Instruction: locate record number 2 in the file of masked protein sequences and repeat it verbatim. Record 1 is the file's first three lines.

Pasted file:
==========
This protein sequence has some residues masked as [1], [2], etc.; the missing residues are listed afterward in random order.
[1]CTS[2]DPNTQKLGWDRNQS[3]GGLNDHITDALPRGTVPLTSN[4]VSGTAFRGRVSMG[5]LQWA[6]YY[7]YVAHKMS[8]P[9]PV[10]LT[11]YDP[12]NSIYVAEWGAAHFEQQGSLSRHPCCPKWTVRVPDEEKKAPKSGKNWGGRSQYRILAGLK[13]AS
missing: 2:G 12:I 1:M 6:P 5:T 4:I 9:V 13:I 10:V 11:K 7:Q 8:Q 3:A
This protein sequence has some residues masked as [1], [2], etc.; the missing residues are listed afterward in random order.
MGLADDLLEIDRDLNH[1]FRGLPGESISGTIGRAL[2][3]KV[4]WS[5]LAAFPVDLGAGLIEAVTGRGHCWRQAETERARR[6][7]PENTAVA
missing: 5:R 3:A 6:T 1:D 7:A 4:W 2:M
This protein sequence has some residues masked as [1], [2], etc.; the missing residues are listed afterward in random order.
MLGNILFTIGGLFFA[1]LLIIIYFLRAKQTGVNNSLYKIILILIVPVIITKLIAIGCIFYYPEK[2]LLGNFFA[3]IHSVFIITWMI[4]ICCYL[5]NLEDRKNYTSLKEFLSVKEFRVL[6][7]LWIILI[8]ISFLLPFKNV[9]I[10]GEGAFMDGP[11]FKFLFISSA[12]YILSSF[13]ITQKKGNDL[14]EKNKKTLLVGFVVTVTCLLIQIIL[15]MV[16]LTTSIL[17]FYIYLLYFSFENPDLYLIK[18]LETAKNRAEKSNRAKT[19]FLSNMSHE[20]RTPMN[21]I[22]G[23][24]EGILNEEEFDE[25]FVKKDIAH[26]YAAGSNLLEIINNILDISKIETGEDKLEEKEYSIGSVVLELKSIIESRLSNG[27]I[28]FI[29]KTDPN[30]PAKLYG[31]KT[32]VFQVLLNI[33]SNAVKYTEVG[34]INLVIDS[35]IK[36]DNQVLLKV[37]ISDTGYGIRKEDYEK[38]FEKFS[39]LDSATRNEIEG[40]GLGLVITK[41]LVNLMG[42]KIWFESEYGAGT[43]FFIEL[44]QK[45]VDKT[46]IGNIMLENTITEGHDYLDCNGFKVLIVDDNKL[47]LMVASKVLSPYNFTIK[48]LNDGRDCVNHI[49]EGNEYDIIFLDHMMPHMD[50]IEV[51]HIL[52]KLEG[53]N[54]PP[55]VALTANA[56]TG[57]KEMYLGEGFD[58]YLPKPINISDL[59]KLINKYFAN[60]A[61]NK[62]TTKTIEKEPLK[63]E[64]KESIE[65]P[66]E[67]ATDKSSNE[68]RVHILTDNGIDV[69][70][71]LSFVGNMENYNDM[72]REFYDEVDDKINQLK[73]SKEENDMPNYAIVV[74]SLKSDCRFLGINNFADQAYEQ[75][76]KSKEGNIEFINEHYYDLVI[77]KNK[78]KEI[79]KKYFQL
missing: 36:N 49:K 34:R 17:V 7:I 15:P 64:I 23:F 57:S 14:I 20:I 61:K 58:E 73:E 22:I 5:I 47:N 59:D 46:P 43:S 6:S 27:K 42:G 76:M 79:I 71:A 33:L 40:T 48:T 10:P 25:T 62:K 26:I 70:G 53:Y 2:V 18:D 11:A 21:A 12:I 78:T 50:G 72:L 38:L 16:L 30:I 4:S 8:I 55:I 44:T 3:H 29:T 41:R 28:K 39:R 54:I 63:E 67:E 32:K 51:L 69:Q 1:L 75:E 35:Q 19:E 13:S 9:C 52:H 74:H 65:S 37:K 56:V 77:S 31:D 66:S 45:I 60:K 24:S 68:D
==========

This protein sequence has some residues masked as [1], [2], etc.; the missing residues are listed afterward in random order.
MGLADDLLEIDRDLNH[1]FRGLPGESISGTIGRAL[2][3]KV[4]WS[5]LAAFPVDLGAGLIEAVTGRGHCWRQAETERARR[6][7]PENTAVA
missing: 5:R 3:A 6:T 1:D 7:A 4:W 2:M